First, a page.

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Dorm Room Essentials: Everything You Need for College

Dorm Room Essentials: Everything You Need for College

Ahhh, college – a young adult’s most exciting adventure and typically a parent’s biggest budget challenge. Whether your child’s new school is a drive or a plane ride away, it’s a huge step for everyone in the family. Offer support and encouragement — and set them up for success — with dorm room essentials for this next stage of (very) compact living.

The right clothes, the right shoes, the right computer and the right smart phone are, of course, top-of-mind for your child when they begin packing for college. As your sort-of grown-up is filling suitcases with these must-haves, we know you’re thinking of those less-exciting items — sheets, comforters, towels, a shower caddy and so many other items you know they’ll need.

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Begin by picturing the dorm room itself. Most likely this space holds a bed (mattress, no pillow), a closet, a desk (and a roommate!). Space is usually at a premium and you can probably assume housekeeping is going to be less of a priority than making friends, attending classes and exploring their new community (that’s a nice way to say “going to parties”).

What’s Furnished and Allowed?

Start by first checking with the school’s student housing office – typically on the school’s website — to learn what is provided in the dorm room and what students are expected to bring. Some dorms have elevated beds with dresser drawers and storage space underneath. Others have a closet and storage or drawers there. Equally important, you’ll want to know what “extra” items are allowed and which are restricted. This is especially important regarding appliances, mini-fridges and microwaves and other electrical appliances.

Determine the Shipping Window

Whether you’re shipping just a few things to your child’s dorm room or everything across country, be sure to find out the earliest dates you can start shipping things. Many colleges will even deliver items directly to your student dorm room, as long as it arrives within a certain window of time. Otherwise, items shipped outside of that time frame simply have to be picked up at the school or dorm’s mailroom.

Tip: If you’re planning a night or two in a hotel for the big drop-off-at-school adventure, call the front desk to see if you can ship a box to their address, if there are issues shipping to the school.

Coordinate Big Purchases with the Roommate

Once your student has been assigned a roommate, reach out to him or her and start talking about who is bringing what. For bigger items such as a mini fridge that you might want to share and keep when your student moves from the dorm to an apartment, you might want to split the cost. Most colleges also rent mini fridges for the year through housing.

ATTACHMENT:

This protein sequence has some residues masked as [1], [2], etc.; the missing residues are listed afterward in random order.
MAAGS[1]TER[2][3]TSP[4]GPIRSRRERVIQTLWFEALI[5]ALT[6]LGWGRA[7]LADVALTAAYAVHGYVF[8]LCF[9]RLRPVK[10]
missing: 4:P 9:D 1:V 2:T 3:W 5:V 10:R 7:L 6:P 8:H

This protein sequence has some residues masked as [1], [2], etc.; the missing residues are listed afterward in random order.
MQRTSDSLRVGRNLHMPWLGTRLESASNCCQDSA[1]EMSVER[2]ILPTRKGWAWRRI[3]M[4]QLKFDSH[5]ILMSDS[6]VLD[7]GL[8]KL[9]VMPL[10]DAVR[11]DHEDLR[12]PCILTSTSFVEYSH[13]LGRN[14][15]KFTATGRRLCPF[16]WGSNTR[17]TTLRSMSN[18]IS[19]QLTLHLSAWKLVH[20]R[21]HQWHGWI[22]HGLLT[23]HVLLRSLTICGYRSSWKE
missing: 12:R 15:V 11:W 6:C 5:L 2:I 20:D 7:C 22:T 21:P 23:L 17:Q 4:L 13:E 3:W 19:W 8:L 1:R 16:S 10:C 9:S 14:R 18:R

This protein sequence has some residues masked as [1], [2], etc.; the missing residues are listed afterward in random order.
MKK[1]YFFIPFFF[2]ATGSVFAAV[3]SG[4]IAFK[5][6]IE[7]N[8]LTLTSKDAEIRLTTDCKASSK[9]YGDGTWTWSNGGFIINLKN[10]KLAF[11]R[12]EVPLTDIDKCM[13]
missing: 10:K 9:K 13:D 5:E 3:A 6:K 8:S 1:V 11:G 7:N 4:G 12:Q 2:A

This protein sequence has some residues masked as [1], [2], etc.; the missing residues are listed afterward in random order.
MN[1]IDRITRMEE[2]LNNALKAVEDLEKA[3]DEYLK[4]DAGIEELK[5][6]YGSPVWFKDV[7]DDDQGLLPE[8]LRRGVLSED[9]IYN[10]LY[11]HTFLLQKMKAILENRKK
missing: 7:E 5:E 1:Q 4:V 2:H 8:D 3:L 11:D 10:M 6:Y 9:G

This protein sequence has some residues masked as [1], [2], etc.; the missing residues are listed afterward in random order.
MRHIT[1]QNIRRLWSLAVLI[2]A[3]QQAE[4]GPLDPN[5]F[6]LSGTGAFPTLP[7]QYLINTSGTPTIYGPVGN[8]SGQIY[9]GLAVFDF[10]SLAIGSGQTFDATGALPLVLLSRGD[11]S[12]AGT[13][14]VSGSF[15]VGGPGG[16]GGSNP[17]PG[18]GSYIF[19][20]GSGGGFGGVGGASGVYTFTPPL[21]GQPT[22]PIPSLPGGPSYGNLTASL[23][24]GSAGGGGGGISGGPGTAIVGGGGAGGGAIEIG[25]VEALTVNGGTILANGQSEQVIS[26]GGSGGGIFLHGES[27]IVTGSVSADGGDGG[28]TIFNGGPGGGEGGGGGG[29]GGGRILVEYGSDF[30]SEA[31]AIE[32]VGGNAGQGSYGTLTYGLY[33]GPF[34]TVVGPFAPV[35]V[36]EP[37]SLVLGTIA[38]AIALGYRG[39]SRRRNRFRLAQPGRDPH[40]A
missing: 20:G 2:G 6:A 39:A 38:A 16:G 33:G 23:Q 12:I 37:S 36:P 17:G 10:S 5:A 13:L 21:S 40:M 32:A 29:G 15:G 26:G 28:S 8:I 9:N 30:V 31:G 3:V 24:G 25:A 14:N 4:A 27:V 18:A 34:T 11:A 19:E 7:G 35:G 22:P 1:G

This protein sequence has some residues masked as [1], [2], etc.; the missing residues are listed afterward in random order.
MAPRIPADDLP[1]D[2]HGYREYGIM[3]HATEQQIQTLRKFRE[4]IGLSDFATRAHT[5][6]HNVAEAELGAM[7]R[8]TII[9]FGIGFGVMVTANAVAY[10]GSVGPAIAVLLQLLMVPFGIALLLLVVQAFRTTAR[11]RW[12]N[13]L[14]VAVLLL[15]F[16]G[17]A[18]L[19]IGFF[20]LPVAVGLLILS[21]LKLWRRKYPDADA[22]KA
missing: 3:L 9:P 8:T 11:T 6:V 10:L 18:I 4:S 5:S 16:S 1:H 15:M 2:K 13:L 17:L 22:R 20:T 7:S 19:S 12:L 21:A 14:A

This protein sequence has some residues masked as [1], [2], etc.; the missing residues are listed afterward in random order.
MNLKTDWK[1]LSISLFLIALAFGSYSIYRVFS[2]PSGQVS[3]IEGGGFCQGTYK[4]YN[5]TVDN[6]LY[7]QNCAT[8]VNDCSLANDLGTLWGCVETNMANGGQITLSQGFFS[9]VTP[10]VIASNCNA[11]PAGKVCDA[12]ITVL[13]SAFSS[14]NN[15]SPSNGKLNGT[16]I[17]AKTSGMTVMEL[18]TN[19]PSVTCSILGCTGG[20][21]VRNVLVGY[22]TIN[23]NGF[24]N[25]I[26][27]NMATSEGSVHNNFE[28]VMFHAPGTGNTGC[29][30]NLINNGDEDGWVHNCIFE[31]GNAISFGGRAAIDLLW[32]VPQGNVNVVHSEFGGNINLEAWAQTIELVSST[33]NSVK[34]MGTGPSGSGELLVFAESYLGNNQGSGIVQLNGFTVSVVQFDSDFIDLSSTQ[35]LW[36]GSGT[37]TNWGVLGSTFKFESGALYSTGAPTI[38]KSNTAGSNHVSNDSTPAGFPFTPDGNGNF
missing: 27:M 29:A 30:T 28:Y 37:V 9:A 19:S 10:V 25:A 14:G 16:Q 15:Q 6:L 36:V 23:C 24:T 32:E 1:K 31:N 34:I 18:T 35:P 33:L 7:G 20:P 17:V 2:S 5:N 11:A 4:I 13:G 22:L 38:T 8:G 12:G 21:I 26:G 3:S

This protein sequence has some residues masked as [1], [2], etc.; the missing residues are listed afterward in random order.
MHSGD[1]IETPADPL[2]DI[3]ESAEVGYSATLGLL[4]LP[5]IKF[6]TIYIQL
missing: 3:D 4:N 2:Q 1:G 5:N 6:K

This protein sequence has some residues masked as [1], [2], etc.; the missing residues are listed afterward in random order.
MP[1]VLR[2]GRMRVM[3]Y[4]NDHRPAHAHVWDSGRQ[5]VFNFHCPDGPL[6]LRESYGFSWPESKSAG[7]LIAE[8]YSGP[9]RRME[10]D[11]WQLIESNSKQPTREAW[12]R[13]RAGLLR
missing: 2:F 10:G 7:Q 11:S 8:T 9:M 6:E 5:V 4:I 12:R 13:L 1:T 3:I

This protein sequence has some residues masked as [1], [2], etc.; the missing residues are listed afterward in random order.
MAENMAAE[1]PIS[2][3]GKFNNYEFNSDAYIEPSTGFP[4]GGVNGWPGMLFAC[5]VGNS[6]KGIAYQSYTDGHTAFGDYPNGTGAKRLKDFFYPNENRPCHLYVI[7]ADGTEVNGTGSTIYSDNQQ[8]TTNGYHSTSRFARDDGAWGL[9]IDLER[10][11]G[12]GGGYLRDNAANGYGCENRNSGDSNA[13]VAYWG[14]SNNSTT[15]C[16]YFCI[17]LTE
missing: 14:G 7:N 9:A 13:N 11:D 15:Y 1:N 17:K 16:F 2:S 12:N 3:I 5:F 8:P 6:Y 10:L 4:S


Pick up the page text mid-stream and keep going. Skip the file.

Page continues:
Secure Your Move-in Date and Time

Many schools have a rolling move-in dates, so freshmen typically move in first, followed by sophomores and upperclass students. Schools also often assign a specific date and timeframe during which your student can move in to stagger traffic and elevator usage.

Young Black man laughing with headphones around his neck and carrying a stack of books
Young woman at desk with open notebook

Dorm Bedding Basics

  1. A sleeping pillow
  2. Sheets and pillowcases (most dorm room beds are twin or twin XL)
  3. A blanket for the bed (depending on climate) and a throw blanket to cuddle up with
  4. Comforter and comforter cover
  5. A small plastic garbage pail (surprisingly necessary)
  6. Mattress protector
  7. Mattress topper — while optional, students love these to soften a bed and add more padding to the usually thin dorm mattresses.
  8. Throw pillows
  9. Bed risers (to elevate the bed and allow for storage underneath. Note: many schools have height limitations for these items.
  10. Bedside storage caddy

Tip: The next four years will likely involve four different dorm or apartment addresses with lots of storage, shipping and moving logistics. Keep this in mind as you make the packing list for college — and seek out light, compact, collapsible and value-priced items.

Bathroom and Laundry Essentials for College

Now, take an imaginary stroll down to the hall to the bathroom. Your kiddo may not be accustomed to traipsing along a rather public hallway to the shower (or ferrying their clothes to a communal laundry room) but, alas, that’s the style for most freshman dorms.

  1. Shower caddy
  2. At least two towels (the dream is that they’ll wash ’em in rotation). Consider a lively pattern or color to make them easily distinguishable from other towels on nearby hooks — or in nearby dryers.
  3. Washcloths
  4. Shower shoes (to protect from athlete’s foot)
  5. Robe
  6. Shampoo, conditioner, soap and toiletries
  7. Skincare products
  8. Hair care products and tools
  9. Vanity mirror
  10. A laundry basket (a pop-up style makes a great choice!) or a cloth hamper with backpack-style straps for easy carrying.
  11. Laundry detergent